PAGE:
Black Moms Face Triple the Risk of ‘Preemie’ Birth

    Black women are three times more likely than white women to deliver their
    babies prematurely, a new study reveals.  Even worse, they are four times more
    likely to give birth extremely prematurely — between 20 to 28 weeks
    gestation.

    Genetics are the most likely reason for the phenomenon, the study’s lead
    researcher said.

    “It has been known that African-American women have an increased risk of
    preterm delivery,” said Dr. Louis J. Muglia, director of the Center for Preterm
    Birth Research at Washington University School of Medicine, in St. Louis. “By
    this study we are trying to understand the foundation for that effect.”

    His team published its findings in the February issue of the American
    Journal of Obstetrics and Gynecology
    .

    The study tracked more than 700,000 births in Missouri from 1989 to 1997.

    The researchers found that black women were three times more likely than
    their white counterparts to give birth at 20 to 34 weeks of pregnancy, rather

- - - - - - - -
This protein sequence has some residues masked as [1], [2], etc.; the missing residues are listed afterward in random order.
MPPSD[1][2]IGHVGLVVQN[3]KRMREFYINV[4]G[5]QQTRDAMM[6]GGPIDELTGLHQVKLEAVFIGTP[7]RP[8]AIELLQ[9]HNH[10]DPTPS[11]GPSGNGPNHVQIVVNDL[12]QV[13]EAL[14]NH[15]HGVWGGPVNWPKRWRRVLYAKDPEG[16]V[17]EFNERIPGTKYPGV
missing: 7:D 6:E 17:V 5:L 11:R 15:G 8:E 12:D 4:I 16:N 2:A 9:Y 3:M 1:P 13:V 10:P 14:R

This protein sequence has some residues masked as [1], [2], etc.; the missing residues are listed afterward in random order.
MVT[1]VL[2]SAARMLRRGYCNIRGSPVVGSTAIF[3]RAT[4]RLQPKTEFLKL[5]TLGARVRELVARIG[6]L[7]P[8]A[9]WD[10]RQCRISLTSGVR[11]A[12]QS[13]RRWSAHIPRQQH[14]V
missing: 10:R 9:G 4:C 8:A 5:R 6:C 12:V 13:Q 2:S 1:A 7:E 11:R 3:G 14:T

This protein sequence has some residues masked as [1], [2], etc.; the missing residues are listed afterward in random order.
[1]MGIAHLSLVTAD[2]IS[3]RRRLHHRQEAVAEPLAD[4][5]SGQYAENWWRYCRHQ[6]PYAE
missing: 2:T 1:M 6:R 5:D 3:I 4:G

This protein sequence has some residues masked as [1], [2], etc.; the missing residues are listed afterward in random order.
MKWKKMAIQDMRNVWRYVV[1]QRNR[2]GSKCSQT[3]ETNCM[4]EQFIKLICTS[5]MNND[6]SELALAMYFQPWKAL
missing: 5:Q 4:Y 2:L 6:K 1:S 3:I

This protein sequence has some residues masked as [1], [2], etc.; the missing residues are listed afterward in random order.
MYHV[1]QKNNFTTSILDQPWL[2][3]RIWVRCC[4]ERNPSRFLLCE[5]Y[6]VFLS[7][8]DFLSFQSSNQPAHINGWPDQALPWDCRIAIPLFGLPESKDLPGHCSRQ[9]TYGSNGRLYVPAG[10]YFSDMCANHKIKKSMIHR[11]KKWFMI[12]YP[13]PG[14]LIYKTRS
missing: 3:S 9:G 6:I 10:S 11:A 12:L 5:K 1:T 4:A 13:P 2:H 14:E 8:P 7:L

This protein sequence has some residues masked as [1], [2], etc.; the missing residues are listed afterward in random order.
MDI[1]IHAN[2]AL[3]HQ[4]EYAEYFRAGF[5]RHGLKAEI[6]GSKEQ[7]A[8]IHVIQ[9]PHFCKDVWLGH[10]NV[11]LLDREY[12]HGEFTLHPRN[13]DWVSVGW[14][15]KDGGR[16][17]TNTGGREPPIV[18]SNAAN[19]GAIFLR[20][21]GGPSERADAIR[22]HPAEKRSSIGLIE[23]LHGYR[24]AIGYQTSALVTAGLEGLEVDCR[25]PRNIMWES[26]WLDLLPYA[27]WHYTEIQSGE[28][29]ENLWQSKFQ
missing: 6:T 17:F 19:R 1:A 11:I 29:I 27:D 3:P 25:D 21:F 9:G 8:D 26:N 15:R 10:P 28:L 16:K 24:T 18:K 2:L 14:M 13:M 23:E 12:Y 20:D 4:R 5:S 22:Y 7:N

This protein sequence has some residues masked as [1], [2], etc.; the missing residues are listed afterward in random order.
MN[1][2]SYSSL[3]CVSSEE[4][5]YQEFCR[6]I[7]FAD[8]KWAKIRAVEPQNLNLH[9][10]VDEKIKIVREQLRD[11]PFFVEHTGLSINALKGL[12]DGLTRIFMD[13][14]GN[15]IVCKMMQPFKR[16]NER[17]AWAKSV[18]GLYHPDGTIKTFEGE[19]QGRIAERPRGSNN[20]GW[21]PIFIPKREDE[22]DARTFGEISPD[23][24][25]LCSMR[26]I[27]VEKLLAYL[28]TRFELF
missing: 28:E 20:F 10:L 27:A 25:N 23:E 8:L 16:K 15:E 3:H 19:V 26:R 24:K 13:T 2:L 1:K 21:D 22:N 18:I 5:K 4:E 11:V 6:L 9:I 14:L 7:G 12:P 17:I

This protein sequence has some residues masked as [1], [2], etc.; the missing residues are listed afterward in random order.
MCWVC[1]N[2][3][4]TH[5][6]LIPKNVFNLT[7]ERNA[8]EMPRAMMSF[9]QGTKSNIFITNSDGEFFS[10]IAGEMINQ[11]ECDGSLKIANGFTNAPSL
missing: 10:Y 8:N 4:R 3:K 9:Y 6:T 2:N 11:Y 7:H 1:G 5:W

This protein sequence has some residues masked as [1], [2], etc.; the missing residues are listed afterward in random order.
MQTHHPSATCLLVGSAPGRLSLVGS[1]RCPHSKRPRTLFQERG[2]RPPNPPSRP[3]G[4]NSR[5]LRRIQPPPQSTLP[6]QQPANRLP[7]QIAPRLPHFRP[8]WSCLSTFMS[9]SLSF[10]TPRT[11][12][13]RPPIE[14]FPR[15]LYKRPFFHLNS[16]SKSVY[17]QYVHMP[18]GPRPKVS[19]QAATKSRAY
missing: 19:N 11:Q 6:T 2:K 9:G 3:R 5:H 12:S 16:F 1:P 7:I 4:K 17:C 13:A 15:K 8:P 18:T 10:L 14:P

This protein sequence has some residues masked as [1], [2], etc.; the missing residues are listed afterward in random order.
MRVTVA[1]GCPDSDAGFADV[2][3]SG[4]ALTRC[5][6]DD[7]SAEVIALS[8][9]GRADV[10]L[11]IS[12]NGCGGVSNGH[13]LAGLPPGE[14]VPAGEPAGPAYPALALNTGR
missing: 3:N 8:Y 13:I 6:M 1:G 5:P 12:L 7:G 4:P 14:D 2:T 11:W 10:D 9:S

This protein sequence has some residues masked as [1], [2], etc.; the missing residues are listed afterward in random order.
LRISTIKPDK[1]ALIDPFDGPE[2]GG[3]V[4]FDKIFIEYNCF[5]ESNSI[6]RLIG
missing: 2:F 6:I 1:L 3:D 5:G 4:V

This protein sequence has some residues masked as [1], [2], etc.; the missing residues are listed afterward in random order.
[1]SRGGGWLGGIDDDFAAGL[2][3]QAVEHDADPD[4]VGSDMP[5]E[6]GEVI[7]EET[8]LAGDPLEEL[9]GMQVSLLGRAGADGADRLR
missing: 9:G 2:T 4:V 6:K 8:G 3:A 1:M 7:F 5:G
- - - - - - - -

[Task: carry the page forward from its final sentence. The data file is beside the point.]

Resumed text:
than full-term (from 37 to 41 weeks).

    The researchers controlled for socioeconomic factors, such as maternal age
    and economic status, Muglia said. Without adjusting for those factors, “the
    incidence of premature delivery would be 6.5-fold higher than in Caucasians,” he
    noted.

    In addition, 21.5 percent of the black women in the study had more than one
    premature delivery, compared to 9.2 percent of white women, the study found.

    While there is no direct proof that genetic differences drive the disparity,
    the evidence does point in that direction, Muglia said. His group now is engaged
    in studies to try to prove that notion, he added.

    “What we would like to do is identify in a broad way the factors that
    increase the incidence of premature delivery,” Muglia said. “We want to identify
    families and examine them for polymorphisms,” genetic differences associated
    with an increased incidence of premature childbirth.

    Muglia and his colleagues have been working with 75 families in the St. Louis
    area for the past three years, and have started a study of similar families in
    Finland. “We don’t have data yet,” he said. “It would take many subjects to pick
    out those genes.”

    One working hypothesis is that there might be some hidden evolutionary
    benefit to preterm delivery. “For maternal survival, it might be better to
    deliver early,” Muglia theorized.

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